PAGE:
These shows impute the circumstances of that time, for a typical male Jew, from a typical Jewish family, to Jesus. Perhaps this representation of Jesus is accurate. The underlying theme throughout these shows is that we are all a product of our environment. If we grow up in a class-based system and are on the wrong end of it, we will rebel in favor of the “have nots”. And that is the problem with these shows. They inevitably want to lead you to the conclusion that Jesus was a product of his environment. His teaching and preaching was also a product of that environment.
These shows and those positing these theories tend to portray only the human side of Jesus. But they ignore and presumably reject the other side of Jesus, His divinity. In other words, these theorists are willing to accept only part of the New Testament accounts of Jesus as accurate. The problem is that you can’t have it both ways. If parts of these accounts are inaccurate, then we must question the accuracy of the entire account.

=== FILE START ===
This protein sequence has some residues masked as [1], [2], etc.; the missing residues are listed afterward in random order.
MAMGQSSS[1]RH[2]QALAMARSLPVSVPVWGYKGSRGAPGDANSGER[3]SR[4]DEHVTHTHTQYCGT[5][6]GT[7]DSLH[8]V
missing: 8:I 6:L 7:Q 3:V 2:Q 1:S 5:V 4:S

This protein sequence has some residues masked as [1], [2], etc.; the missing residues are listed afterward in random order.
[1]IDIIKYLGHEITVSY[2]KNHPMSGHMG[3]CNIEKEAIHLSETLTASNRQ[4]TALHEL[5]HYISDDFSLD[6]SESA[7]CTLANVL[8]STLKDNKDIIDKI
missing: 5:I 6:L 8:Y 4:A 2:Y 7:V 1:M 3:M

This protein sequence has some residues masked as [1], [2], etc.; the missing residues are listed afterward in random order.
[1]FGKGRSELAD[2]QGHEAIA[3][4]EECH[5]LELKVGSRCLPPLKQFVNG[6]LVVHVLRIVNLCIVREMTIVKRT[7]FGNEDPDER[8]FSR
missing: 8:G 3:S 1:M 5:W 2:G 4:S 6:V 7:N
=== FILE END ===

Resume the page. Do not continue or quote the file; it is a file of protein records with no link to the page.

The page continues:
Jesus, of course, was human. But then again, we are talking about Someone who was a very atypical human. Christians believe that Jesus was also the only Son of God, which of course, would make him also much more than human. According to the biblical accounts, Jesus did some pretty fantastic things. He somehow converted large amounts of water into a very fine and rare wine. He restored sight to blind people. He healed demoniacs. He fed thousands from a few loaves of bread and pieces of fish. He predicted His own death (and the manner of it). He walked on water and calmed storms. He brought dead people back to life. And He himself was raised from the dead, after which He stayed with His disciples for 40 days and ultimately, ascended into Heaven as they watched.